Applying for Aid

At Illinois Tech, there are several ways students can apply for additional aid after receiving institutional aid awarded at the time of admission. Our Admission and Aid explains the application process and the next steps for admission for incoming students. Other resources to consider include outside scholarships or applying for private loans.

Federal Aid & State Aid

Eligible students may be able to receive federal and state grants and federal loans based on the completion of the academic year’s Free Application for Federal Student Aid (FAFSA). Each year, a student will need to complete a new FAFSA application or Illinois Alternative Application. Illinois Tech’s school code is 001691

2024-25 FAFSA

The 2024-25 FAFSA is now available for students and their contributors to complete. 

Consider these Pro Tips for completing the 2024–25 FAFSA Form. Once the 2024-25 FAFSA has been completed, corrections cannot be made until the Department of Education has processed the application in early to mid-March and the student receives their FAFSA Submission Summary. For information on how to review and correct the FAFSA form, visit the Federal Student Aid website.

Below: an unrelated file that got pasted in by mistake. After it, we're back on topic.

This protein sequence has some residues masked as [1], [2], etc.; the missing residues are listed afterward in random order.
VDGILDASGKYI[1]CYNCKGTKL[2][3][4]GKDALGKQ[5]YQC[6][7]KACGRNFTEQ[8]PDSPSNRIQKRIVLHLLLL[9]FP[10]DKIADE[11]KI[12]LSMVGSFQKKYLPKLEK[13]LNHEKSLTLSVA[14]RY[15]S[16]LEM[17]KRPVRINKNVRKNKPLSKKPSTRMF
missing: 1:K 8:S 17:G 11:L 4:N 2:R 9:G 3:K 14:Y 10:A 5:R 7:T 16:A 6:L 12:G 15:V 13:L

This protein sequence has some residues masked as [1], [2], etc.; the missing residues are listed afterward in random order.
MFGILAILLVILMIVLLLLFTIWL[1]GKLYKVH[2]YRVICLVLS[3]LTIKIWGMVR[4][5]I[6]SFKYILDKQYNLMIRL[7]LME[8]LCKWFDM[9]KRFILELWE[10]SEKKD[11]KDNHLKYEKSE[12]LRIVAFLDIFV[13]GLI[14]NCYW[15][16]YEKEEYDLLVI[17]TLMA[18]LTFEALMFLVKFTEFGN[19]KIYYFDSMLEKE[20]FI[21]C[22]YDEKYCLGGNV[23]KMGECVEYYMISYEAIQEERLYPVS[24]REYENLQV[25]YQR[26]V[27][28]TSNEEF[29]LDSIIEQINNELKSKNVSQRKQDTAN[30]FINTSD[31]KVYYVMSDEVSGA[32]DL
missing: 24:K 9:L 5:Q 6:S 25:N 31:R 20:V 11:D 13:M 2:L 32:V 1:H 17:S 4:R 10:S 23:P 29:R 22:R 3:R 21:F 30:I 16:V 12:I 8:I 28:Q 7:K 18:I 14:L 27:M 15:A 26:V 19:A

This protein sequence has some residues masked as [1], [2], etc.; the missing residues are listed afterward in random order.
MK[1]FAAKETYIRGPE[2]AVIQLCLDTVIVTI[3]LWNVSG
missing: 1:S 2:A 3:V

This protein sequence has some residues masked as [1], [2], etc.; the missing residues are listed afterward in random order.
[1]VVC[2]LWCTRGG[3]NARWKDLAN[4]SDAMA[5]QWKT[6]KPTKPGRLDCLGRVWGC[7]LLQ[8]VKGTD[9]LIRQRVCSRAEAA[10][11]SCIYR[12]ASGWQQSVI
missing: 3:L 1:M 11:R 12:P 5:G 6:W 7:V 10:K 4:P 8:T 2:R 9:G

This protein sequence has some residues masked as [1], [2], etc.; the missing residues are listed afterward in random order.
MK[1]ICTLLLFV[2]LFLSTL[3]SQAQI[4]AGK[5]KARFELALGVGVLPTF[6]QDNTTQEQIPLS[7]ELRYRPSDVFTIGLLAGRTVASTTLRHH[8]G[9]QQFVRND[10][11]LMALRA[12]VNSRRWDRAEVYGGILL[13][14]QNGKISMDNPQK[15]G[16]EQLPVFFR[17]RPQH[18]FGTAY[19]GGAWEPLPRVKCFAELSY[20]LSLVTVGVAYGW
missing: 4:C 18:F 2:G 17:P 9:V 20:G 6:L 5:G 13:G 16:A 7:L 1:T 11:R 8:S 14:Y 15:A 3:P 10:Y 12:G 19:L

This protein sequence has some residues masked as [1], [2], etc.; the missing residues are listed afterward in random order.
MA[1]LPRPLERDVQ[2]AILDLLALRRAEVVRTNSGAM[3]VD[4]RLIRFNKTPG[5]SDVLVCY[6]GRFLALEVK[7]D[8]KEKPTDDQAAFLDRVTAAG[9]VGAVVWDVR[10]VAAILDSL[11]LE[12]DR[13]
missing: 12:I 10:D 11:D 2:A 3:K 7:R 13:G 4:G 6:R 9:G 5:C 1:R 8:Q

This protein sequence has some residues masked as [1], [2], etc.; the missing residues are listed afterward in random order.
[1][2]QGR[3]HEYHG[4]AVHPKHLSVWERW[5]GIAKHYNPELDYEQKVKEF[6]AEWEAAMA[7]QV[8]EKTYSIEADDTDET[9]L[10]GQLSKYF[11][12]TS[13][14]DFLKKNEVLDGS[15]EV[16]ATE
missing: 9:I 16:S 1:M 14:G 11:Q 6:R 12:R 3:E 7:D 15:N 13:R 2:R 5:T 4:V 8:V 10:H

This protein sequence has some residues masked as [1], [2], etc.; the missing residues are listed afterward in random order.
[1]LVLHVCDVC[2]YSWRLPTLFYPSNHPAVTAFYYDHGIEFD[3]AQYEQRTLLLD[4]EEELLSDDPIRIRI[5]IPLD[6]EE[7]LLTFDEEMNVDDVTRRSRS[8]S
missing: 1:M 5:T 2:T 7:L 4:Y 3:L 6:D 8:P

For the latest updates on outages and issues with the 2024-25 FAFSA, visit the Federal Student Aid website. To learn more about the changes to the FAFSA, check out this video. Frequently Asked Questions regarding the 2024-25 FAFSA can be found below.

The 2024-25 Alternative Application is for eligible undocumented students whose parents live in the state of Illinois and is now available to complete. 

Illinois Residents (Undergraduates only)*: To ensure consideration for the State of Illinois MAP Grant for the 2024-25 school year, complete the 2024-25 FAFSA or 2024-25 Alternative Application as soon as possible. 

*Undergraduate students who received a IL MAP Grant in the 2023-24 academic year be sure to complete the  2024-25 FAFSA or 2024-25 Alternative Application by the April 1, 2024 priority date to ensure consideration for the State of Illinois MAP Grant.

2023-24 FAFSA

For students wanting to utilize federal and state aid in Spring 2024, complete the 2023-24 FAFSA.